But it took me until past university, when I figured out that writing is a great way to learn about life. I went from taking my technical notes to writing about this cooking thing can be actually (inaudible) sometimes… So I was writing about my CookOrDie project. Writing about that, and writing about all the other things I was learning, was the thing that unlocked it for me. This idea that writing isn’t just something you do in school!

Decision review: Working at IBM

October 14, 2011 - Categories: career, decision, ibm, review, work

I joined IBM four years ago today, sliding right from my master’s degree into a position that was tailored to my passions. I wanted to focus on Web 2.0 consulting and open source web development, and I did. I’ve facilitated workshops around the world, coached clients and co-workers, and helped flesh out and implement social media strategies. I’ve gotten pretty good at Drupal, and I’ve done sites in Ruby on Rails, too. I’ve learned a lot about automated testing, system administration, automation, and other useful skills. I’ve been promoted, and I’ve taken on additional responsibilities like estimating effort, preparing statements of work, and leading other developers.


Well past the honeymoon period, I’ve somehow escaped the cynicism that saps the energy of many recent hires. I see IBM like I saw it in the beginning: an organization with its own challenges, but still fundamentally inspiring and wonderful. When asked how I am, I find myself answering “Fantastic!” – and meaning it.

I’ve kept myself engaged by taking responsibility for my motivation. My manager helps by showing me how to work with the system and helping me find projects that fit me well. In the end, though, I choose how to respond to the small triumphs and frustrations of everyday work. I’m generally good at celebrating successes and fixing annoyances, which helps a lot.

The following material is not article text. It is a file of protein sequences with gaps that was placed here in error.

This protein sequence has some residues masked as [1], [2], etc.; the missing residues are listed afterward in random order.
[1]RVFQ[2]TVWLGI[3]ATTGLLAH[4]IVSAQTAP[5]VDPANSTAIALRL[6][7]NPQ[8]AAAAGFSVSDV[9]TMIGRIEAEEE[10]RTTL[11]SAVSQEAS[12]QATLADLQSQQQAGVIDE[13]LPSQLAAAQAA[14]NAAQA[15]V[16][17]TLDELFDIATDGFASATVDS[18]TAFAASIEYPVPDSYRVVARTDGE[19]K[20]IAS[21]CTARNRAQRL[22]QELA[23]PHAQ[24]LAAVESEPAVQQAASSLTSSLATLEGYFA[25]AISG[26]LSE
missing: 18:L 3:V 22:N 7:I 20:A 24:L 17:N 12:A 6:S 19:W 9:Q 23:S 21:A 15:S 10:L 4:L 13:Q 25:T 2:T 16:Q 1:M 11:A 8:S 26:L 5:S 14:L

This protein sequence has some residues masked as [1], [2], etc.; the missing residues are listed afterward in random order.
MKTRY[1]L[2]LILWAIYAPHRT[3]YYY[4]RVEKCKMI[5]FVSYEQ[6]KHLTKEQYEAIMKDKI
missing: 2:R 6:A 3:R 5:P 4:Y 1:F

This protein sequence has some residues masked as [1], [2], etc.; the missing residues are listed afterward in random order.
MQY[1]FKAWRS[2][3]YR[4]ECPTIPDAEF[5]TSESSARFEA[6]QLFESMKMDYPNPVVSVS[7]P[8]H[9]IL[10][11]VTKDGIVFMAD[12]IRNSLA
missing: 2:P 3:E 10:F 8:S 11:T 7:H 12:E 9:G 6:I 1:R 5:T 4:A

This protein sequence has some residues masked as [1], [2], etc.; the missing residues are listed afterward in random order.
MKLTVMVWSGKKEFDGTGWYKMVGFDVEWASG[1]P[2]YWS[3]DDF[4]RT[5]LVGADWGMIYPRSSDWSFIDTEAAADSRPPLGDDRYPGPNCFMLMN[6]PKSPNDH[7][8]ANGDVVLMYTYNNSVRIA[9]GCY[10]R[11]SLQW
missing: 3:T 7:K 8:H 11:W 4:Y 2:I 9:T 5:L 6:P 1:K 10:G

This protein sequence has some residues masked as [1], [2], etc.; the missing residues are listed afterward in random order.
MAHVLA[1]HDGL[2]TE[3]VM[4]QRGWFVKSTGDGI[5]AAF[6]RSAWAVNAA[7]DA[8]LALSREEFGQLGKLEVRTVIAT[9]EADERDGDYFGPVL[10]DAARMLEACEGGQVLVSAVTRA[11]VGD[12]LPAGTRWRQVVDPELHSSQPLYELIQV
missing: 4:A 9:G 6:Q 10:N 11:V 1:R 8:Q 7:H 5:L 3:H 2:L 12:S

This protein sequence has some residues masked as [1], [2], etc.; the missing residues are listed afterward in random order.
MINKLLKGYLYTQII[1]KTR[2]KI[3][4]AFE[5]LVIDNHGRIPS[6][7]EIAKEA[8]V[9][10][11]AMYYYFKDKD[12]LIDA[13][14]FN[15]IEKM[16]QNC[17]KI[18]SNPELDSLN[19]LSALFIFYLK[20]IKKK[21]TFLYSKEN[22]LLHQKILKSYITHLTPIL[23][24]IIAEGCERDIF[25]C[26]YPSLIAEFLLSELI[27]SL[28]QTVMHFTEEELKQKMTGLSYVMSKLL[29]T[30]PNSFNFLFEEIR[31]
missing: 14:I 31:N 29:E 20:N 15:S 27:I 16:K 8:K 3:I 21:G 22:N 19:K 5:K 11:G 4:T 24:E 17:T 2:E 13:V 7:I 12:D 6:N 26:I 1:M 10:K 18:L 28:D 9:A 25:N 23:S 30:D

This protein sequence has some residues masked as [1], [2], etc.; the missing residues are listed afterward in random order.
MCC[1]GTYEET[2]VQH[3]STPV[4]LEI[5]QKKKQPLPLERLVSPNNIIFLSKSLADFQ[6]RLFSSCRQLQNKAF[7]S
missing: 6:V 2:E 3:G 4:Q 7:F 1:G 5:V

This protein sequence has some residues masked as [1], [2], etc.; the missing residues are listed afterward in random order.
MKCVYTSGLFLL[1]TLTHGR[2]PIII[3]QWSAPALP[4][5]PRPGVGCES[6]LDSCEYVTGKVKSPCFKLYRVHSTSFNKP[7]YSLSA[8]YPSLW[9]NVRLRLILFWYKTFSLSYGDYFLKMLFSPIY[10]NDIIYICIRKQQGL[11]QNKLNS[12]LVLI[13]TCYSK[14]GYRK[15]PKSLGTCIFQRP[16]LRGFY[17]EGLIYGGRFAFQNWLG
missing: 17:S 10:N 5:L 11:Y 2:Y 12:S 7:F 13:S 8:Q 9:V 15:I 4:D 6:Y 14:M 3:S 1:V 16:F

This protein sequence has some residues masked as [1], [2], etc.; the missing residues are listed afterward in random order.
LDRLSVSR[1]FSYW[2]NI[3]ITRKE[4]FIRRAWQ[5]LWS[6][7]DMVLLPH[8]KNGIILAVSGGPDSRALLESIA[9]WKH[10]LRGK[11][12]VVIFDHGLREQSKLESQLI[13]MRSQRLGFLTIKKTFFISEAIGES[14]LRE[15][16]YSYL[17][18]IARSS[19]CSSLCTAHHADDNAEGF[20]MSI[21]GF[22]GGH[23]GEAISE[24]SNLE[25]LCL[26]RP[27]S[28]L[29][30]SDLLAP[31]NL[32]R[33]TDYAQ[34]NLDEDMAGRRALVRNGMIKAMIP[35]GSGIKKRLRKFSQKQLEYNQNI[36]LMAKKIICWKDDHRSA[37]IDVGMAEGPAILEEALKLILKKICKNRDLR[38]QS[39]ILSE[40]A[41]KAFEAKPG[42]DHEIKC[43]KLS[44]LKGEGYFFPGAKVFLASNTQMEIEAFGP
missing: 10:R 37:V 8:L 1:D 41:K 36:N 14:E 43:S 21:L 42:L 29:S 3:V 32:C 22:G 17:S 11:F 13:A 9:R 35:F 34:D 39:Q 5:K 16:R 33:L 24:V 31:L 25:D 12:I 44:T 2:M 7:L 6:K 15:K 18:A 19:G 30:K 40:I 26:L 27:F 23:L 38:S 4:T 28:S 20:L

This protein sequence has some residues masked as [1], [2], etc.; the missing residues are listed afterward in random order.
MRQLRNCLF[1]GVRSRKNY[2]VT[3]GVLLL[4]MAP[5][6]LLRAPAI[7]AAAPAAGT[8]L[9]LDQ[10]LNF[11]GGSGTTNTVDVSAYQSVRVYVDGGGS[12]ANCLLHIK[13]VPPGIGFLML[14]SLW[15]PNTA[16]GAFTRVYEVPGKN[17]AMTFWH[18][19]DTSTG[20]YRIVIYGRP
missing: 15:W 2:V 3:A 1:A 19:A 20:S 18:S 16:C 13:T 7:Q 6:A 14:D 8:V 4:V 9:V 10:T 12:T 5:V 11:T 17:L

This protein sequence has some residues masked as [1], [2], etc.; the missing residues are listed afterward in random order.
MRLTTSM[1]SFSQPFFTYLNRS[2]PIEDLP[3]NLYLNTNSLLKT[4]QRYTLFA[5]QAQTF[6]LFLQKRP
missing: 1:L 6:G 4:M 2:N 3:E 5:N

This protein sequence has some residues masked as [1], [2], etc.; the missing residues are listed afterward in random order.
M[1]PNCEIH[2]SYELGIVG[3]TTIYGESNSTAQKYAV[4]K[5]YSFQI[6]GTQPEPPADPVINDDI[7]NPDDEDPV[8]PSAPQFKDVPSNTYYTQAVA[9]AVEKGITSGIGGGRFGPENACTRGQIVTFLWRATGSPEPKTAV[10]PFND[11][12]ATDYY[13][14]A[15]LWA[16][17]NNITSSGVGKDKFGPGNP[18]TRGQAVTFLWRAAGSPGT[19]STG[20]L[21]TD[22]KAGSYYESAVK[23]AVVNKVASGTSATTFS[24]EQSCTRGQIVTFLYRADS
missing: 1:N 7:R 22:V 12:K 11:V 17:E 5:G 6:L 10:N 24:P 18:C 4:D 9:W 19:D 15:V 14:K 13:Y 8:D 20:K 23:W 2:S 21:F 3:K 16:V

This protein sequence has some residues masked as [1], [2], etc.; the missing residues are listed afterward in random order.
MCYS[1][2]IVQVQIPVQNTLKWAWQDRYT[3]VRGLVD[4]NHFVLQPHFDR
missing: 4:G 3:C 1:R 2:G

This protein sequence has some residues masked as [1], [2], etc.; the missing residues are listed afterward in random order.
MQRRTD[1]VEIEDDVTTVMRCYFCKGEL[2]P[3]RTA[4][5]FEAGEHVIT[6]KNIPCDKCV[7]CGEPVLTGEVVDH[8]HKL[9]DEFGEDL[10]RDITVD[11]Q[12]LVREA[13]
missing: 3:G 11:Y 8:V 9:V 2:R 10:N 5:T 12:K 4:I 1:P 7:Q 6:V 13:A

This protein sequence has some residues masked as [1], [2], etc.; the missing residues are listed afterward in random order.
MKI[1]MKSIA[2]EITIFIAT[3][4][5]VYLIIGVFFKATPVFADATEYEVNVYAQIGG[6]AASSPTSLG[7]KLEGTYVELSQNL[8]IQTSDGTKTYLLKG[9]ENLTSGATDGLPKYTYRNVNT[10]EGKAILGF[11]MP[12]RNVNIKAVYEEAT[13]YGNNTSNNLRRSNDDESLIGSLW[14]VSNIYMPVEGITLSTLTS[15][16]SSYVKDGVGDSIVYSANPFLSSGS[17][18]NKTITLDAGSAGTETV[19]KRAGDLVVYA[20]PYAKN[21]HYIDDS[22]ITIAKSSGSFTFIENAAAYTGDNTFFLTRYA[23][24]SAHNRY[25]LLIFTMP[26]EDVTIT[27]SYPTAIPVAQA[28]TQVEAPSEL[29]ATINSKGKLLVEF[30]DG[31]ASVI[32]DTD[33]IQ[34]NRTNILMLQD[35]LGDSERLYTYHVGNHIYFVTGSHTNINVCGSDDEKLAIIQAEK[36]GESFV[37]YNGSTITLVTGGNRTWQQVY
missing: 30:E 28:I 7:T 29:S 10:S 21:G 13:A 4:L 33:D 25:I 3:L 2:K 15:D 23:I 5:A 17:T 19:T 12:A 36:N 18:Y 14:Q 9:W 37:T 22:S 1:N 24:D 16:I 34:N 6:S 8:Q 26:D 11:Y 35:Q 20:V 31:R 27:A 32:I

I’ve worked on making my experience of IBM pretty good, and I’ve had a remarkably wonderful time as a new hire. I’ve been lucky that both of my managers have been great allies, and that I have plenty of co-workers and mentors who share their insights and help me figure out IBM. Investing in tools pays off: automation minimizes frustrating work, and an extra laptop makes development go faster. I often find myself saving time by referring to the notes in my blog, and the blog has helped me connect with clients, co-workers, and other developers.


I continue to work around 40 hours a week, which forces me to be good at estimating how much I can do within that time and focusing on doing it. It means that I have time for other priorities, such as life and relationships. It also means that I can bring a lot of energy to work because I don’t feel like it’s taking over my life. I minimize travel, as trips require a lot of paperwork and disrupt a lot of things.

In the beginning, I took on lots of volunteer things: coaching other IBMers on Web 2.0 through the BlueIQ initiative, writing a lot on my personal blog, skimming through everything published in IBM’s internal blogosphere. (Back then, it was possible – there was just one place to find people’s blogs, volume was manageable, and you felt like you really got to know people.) Now, I’m more selective about the things I volunteer to do, and I try to help other people build their capabilities as much as possible. That means the occasional bit of work on:

  • a Lotus Connections community toolkit that makes it easy for lots and lots of community owners to create newsletters, get metrics, and perform other tools;
  • answering questions and sharing resources on using Lotus Connections for facilitating virtual brainstorming
  • drawing comics about life at IBM

I find myself thinking about these side projects like a semi-passive income stream of good karma. I look for places where a little effort can translate into a lot of benefit.

Things I didn’t expect when I signed up, but which worked out really well:

  • I’ve worked on a number of websites for non-profits. More than half of my months at IBM involved one non-profit project or another, sometimes balanced with another project and sometimes as my main focus. It turns out to be incredibly fulfilling and one of the reasons that might convince me to stay around. Wins all around: clients have better web capabilities, IBM gets to help make a difference, my department earns internal dollars, and I learn and use cool skills while working on fascinating challenges.